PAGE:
Dangling this.
Misplaced that.
Passive voice.
Word choice.
A transition could always be stronger.
A conclusion, too.

The woman didn’t just want a good beginning, middle, and end. She demanded papers that were great—or near-great.

“I remember she wanted us to give in-depth examples of our points of view and was always looking for parallel language,” noted Mary. M., who also recalled that Phelps was “such a hard grader.”

“She was STRICT!” recalled another classmate.

“I never took a class from her because I was scared to death of her,” confessed Isabelle.

As I recall, Miss Phelps had zero tolerance for the tiniest of typos. This was back in the days of manual typewriters. Writing not only meant rewriting and rewriting but often retyping and retyping.

Dungeon days.

Perhaps because Miss Phelps was so exacting, left such a mark, English classes in 10th, 11th, and 12th grades are a blur.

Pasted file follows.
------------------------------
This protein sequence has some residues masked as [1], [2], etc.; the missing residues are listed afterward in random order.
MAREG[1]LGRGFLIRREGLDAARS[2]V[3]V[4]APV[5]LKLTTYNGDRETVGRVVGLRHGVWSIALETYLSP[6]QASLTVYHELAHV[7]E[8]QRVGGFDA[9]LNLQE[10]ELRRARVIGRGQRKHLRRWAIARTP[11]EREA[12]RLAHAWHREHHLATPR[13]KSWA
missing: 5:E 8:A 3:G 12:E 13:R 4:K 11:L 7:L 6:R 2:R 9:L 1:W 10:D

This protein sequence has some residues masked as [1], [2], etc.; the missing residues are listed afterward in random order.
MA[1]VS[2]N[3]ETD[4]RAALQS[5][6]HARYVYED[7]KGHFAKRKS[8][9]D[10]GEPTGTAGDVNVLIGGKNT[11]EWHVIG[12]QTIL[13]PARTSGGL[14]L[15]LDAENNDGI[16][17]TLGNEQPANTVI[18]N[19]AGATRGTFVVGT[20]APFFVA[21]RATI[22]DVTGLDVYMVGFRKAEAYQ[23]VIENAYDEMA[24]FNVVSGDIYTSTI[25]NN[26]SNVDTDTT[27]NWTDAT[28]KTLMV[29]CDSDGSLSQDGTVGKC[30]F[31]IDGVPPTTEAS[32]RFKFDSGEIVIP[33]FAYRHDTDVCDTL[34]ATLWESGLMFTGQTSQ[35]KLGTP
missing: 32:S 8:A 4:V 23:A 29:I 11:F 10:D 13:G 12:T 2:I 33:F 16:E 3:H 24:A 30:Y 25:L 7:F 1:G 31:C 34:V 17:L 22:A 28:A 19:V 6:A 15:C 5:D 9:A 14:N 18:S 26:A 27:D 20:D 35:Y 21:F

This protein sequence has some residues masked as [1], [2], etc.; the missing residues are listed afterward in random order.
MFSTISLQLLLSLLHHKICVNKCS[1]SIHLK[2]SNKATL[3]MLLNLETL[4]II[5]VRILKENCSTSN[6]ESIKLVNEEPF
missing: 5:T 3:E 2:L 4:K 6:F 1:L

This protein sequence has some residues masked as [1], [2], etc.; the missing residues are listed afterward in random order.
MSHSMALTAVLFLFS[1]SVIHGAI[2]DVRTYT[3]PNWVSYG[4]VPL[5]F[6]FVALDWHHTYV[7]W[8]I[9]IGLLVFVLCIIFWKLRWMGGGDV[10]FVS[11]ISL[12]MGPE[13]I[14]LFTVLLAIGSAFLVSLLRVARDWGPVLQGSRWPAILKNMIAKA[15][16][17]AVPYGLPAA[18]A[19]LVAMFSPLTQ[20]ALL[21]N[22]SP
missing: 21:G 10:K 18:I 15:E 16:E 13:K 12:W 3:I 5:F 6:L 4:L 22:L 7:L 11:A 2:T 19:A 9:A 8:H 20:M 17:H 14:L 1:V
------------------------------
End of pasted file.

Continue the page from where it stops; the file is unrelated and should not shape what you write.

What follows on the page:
Then came college.

Thank you, Miss Phelps!

Lo and behold, I discovered that as I’d gotten the hang of a 10-page paper, a 20-pager, or an even longer one wasn’t all that daunting. Yes, thank you, Miss Phelps!

I believe I was a few years out of college when I returned to my alma mater, the Chapin School, and had a chance to thank Miss Phelps for those once loathsome assignments.

Reciting Chaucer in Middle English? Not so much.

But I simply didn’t bring that up.

From Deborah Hopkinson, author of A Letter to My Teacher (Apr. 2017), and Independence Cake (May 2017, both Schwartz & Wade):

Dear everyone at Oakland School,

I’m sorry I never wrote to thank you. Now you are gone; I don’t recall all your names. I do remember walking to kindergarten in the snow. It was a half mile and I wasn’t quite five. Even in a Massachusetts winter, girls weren’t allowed to wear pants to school.

And I won’t ever forget how excited I was to get Miss Mitchell for second grade. Miss Margaret Mitchell!  In my memory you’ll always be young and elegant. It was only recently I learned that, 20 years after I left your class, you served as acting principal when Mr. LeBlanc retired, but were passed over for the job. (The newspaper said a sexual discrimination suit had been filed.)